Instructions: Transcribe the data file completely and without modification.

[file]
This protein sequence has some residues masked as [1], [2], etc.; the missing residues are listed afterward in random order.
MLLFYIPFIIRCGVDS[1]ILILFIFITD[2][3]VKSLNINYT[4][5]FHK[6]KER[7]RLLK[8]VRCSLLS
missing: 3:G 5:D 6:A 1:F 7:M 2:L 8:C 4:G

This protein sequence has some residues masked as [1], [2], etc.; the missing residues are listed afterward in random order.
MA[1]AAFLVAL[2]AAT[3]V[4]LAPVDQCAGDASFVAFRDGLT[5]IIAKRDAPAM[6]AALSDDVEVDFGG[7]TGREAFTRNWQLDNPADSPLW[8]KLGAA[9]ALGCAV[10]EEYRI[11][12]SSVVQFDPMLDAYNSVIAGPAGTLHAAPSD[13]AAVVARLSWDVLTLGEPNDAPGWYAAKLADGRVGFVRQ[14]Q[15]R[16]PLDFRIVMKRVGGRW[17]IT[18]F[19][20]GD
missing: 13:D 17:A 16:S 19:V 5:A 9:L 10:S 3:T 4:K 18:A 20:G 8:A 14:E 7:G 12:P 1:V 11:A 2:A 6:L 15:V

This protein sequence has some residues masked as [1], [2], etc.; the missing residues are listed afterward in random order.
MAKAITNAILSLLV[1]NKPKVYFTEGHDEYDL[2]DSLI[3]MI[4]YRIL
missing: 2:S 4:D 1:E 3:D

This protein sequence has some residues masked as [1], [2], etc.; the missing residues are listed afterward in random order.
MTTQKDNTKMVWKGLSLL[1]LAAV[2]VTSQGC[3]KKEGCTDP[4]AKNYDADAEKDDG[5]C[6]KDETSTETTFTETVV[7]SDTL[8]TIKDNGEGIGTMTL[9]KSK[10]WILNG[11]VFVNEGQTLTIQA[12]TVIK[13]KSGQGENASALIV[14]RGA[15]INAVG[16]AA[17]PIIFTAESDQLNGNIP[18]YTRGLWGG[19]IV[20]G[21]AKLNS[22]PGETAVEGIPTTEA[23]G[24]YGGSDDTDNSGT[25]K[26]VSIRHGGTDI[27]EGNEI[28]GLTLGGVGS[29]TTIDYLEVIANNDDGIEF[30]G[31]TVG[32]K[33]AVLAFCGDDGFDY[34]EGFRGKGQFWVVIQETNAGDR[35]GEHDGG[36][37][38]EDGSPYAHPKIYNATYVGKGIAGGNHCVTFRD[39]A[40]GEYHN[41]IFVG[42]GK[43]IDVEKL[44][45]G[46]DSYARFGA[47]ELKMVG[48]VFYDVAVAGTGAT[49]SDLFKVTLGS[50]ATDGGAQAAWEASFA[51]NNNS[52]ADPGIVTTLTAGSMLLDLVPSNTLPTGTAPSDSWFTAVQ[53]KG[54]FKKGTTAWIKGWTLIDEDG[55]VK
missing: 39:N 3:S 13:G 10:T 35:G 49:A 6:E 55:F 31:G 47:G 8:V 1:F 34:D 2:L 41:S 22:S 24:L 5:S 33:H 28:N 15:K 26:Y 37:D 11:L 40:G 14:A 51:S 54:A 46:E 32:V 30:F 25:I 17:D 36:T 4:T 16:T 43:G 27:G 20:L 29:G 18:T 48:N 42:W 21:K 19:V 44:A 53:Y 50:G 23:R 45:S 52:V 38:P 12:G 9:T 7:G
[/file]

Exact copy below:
This protein sequence has some residues masked as [1], [2], etc.; the missing residues are listed afterward in random order.
MLLFYIPFIIRCGVDS[1]ILILFIFITD[2][3]VKSLNINYT[4][5]FHK[6]KER[7]RLLK[8]VRCSLLS
missing: 3:G 5:D 6:A 1:F 7:M 2:L 8:C 4:G

This protein sequence has some residues masked as [1], [2], etc.; the missing residues are listed afterward in random order.
MA[1]AAFLVAL[2]AAT[3]V[4]LAPVDQCAGDASFVAFRDGLT[5]IIAKRDAPAM[6]AALSDDVEVDFGG[7]TGREAFTRNWQLDNPADSPLW[8]KLGAA[9]ALGCAV[10]EEYRI[11][12]SSVVQFDPMLDAYNSVIAGPAGTLHAAPSD[13]AAVVARLSWDVLTLGEPNDAPGWYAAKLADGRVGFVRQ[14]Q[15]R[16]PLDFRIVMKRVGGRW[17]IT[18]F[19][20]GD
missing: 13:D 17:A 16:S 19:V 5:A 9:L 10:S 3:T 4:K 18:A 20:G 8:A 14:E 7:G 12:P 1:V 11:A 2:A 6:L 15:V

This protein sequence has some residues masked as [1], [2], etc.; the missing residues are listed afterward in random order.
MAKAITNAILSLLV[1]NKPKVYFTEGHDEYDL[2]DSLI[3]MI[4]YRIL
missing: 2:S 4:D 1:E 3:D

This protein sequence has some residues masked as [1], [2], etc.; the missing residues are listed afterward in random order.
MTTQKDNTKMVWKGLSLL[1]LAAV[2]VTSQGC[3]KKEGCTDP[4]AKNYDADAEKDDG[5]C[6]KDETSTETTFTETVV[7]SDTL[8]TIKDNGEGIGTMTL[9]KSK[10]WILNG[11]VFVNEGQTLTIQA[12]TVIK[13]KSGQGENASALIV[14]RGA[15]INAVG[16]AA[17]PIIFTAESDQLNGNIP[18]YTRGLWGG[19]IV[20]G[21]AKLNS[22]PGETAVEGIPTTEA[23]G[24]YGGSDDTDNSGT[25]K[26]VSIRHGGTDI[27]EGNEI[28]GLTLGGVGS[29]TTIDYLEVIANNDDGIEF[30]G[31]TVG[32]K[33]AVLAFCGDDGFDY[34]EGFRGKGQFWVVIQETNAGDR[35]GEHDGG[36][37][38]EDGSPYAHPKIYNATYVGKGIAGGNHCVTFRD[39]A[40]GEYHN[41]IFVG[42]GK[43]IDVEKL[44][45]G[46]DSYARFGA[47]ELKMVG[48]VFYDVAVAGTGAT[49]SDLFKVTLGS[50]ATDGGAQAAWEASFA[51]NNNS[52]ADPGIVTTLTAGSMLLDLVPSNTLPTGTAPSDSWFTAVQ[53]KG[54]FKKGTTAWIKGWTLIDEDG[55]VK
missing: 39:N 3:S 13:G 10:T 35:G 49:A 6:E 55:F 31:G 47:G 8:V 1:F 34:D 2:L 41:S 22:S 24:L 5:S 33:H 28:N 15:K 26:Y 37:D 11:L 40:G 14:A 51:S 54:A 46:E 32:V 30:F 25:I 17:D 36:T 4:T 16:T 43:G 27:G 20:L 29:G 18:T 48:N 42:W 21:K 19:V 44:A 53:Y 50:G 23:R 45:S 52:V 38:P 12:G 9:T 7:G